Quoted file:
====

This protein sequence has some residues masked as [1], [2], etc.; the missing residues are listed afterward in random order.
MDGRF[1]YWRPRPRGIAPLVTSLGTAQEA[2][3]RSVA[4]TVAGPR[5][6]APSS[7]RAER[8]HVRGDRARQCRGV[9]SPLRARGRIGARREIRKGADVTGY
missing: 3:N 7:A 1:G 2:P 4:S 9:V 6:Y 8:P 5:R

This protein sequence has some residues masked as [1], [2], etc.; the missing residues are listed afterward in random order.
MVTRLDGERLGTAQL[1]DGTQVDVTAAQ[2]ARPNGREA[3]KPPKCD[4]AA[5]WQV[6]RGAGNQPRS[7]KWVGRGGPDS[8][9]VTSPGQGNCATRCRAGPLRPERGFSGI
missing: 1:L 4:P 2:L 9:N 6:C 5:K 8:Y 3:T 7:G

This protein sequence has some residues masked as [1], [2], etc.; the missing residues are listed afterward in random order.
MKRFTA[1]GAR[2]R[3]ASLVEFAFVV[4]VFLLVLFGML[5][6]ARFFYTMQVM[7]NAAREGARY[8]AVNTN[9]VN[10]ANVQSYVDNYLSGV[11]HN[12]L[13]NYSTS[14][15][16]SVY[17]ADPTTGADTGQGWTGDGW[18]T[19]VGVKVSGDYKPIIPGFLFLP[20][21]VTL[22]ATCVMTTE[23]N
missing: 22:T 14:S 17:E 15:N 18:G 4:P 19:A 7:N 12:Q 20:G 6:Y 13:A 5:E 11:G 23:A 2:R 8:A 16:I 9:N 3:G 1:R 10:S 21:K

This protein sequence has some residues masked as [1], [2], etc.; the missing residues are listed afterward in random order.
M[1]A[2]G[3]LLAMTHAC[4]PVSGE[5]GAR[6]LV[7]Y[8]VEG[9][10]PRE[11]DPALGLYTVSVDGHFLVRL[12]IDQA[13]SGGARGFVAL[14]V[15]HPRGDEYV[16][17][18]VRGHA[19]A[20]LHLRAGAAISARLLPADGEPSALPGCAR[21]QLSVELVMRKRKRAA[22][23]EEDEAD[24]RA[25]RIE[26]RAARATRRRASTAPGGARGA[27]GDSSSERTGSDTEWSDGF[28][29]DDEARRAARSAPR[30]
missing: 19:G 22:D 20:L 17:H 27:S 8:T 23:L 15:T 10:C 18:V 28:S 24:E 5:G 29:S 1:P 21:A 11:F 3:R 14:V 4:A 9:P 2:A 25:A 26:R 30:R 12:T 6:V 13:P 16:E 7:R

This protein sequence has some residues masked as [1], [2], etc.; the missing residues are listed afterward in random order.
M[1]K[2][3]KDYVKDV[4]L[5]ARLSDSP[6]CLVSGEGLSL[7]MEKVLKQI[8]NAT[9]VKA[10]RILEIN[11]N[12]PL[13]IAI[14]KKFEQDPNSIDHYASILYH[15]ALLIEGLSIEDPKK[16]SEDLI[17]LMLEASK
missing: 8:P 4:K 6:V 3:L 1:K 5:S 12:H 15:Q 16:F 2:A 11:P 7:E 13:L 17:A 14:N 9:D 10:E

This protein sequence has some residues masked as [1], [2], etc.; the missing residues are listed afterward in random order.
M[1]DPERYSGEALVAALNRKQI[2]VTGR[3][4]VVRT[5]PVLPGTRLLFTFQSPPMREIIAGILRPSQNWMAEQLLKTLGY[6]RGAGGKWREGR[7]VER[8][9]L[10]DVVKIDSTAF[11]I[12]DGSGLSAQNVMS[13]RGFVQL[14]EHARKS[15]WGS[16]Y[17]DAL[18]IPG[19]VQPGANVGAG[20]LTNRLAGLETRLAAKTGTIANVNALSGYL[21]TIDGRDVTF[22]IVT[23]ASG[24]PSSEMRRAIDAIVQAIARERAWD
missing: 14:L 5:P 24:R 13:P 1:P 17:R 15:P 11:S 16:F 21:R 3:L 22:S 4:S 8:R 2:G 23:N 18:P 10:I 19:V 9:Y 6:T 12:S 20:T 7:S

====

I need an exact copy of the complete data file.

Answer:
This protein sequence has some residues masked as [1], [2], etc.; the missing residues are listed afterward in random order.
MDGRF[1]YWRPRPRGIAPLVTSLGTAQEA[2][3]RSVA[4]TVAGPR[5][6]APSS[7]RAER[8]HVRGDRARQCRGV[9]SPLRARGRIGARREIRKGADVTGY
missing: 3:N 7:A 1:G 2:P 4:S 9:V 6:Y 8:P 5:R

This protein sequence has some residues masked as [1], [2], etc.; the missing residues are listed afterward in random order.
MVTRLDGERLGTAQL[1]DGTQVDVTAAQ[2]ARPNGREA[3]KPPKCD[4]AA[5]WQV[6]RGAGNQPRS[7]KWVGRGGPDS[8][9]VTSPGQGNCATRCRAGPLRPERGFSGI
missing: 1:L 4:P 2:L 9:N 6:C 5:K 8:Y 3:T 7:G

This protein sequence has some residues masked as [1], [2], etc.; the missing residues are listed afterward in random order.
MKRFTA[1]GAR[2]R[3]ASLVEFAFVV[4]VFLLVLFGML[5][6]ARFFYTMQVM[7]NAAREGARY[8]AVNTN[9]VN[10]ANVQSYVDNYLSGV[11]HN[12]L[13]NYSTS[14][15][16]SVY[17]ADPTTGADTGQGWTGDGW[18]T[19]VGVKVSGDYKPIIPGFLFLP[20][21]VTL[22]ATCVMTTE[23]N
missing: 22:T 14:S 17:E 15:N 18:G 4:P 19:A 7:N 12:Q 20:G 6:Y 13:A 5:E 11:G 23:A 2:R 8:A 16:I 9:N 3:G 1:R 10:S 21:K

This protein sequence has some residues masked as [1], [2], etc.; the missing residues are listed afterward in random order.
M[1]A[2]G[3]LLAMTHAC[4]PVSGE[5]GAR[6]LV[7]Y[8]VEG[9][10]PRE[11]DPALGLYTVSVDGHFLVRL[12]IDQA[13]SGGARGFVAL[14]V[15]HPRGDEYV[16][17][18]VRGHA[19]A[20]LHLRAGAAISARLLPADGEPSALPGCAR[21]QLSVELVMRKRKRAA[22][23]EEDEAD[24]RA[25]RIE[26]RAARATRRRASTAPGGARGA[27]GDSSSERTGSDTEWSDGF[28][29]DDEARRAARSAPR[30]
missing: 19:G 22:D 20:L 17:H 27:S 8:T 23:L 15:T 10:C 18:V 28:S 24:E 5:G 29:S 1:P 21:A 11:F 3:R 14:V 4:A 9:P 2:A 25:A 26:R 30:R 12:T 6:V 13:P 16:E 7:R

This protein sequence has some residues masked as [1], [2], etc.; the missing residues are listed afterward in random order.
M[1]K[2][3]KDYVKDV[4]L[5]ARLSDSP[6]CLVSGEGLSL[7]MEKVLKQI[8]NAT[9]VKA[10]RILEIN[11]N[12]PL[13]IAI[14]KKFEQDPNSIDHYASILYH[15]ALLIEGLSIEDPKK[16]SEDLI[17]LMLEASK
missing: 8:P 4:K 6:V 3:L 1:K 5:S 12:H 15:Q 16:F 2:A 11:P 7:E 13:L 17:A 14:N 9:D 10:E

This protein sequence has some residues masked as [1], [2], etc.; the missing residues are listed afterward in random order.
M[1]DPERYSGEALVAALNRKQI[2]VTGR[3][4]VVRT[5]PVLPGTRLLFTFQSPPMREIIAGILRPSQNWMAEQLLKTLGY[6]RGAGGKWREGR[7]VER[8][9]L[10]DVVKIDSTAF[11]I[12]DGSGLSAQNVMS[13]RGFVQL[14]EHARKS[15]WGS[16]Y[17]DAL[18]IPG[19]VQPGANVGAG[20]LTNRLAGLETRLAAKTGTIANVNALSGYL[21]TIDGRDVTF[22]IVT[23]ASG[24]PSSEMRRAIDAIVQAIARERAWD
missing: 14:L 5:P 24:R 13:P 1:P 17:R 15:P 11:S 16:F 21:R 3:L 22:S 4:S 8:R 2:G 23:N 18:P 10:I 19:V 9:Y 6:T 12:S 20:T 7:S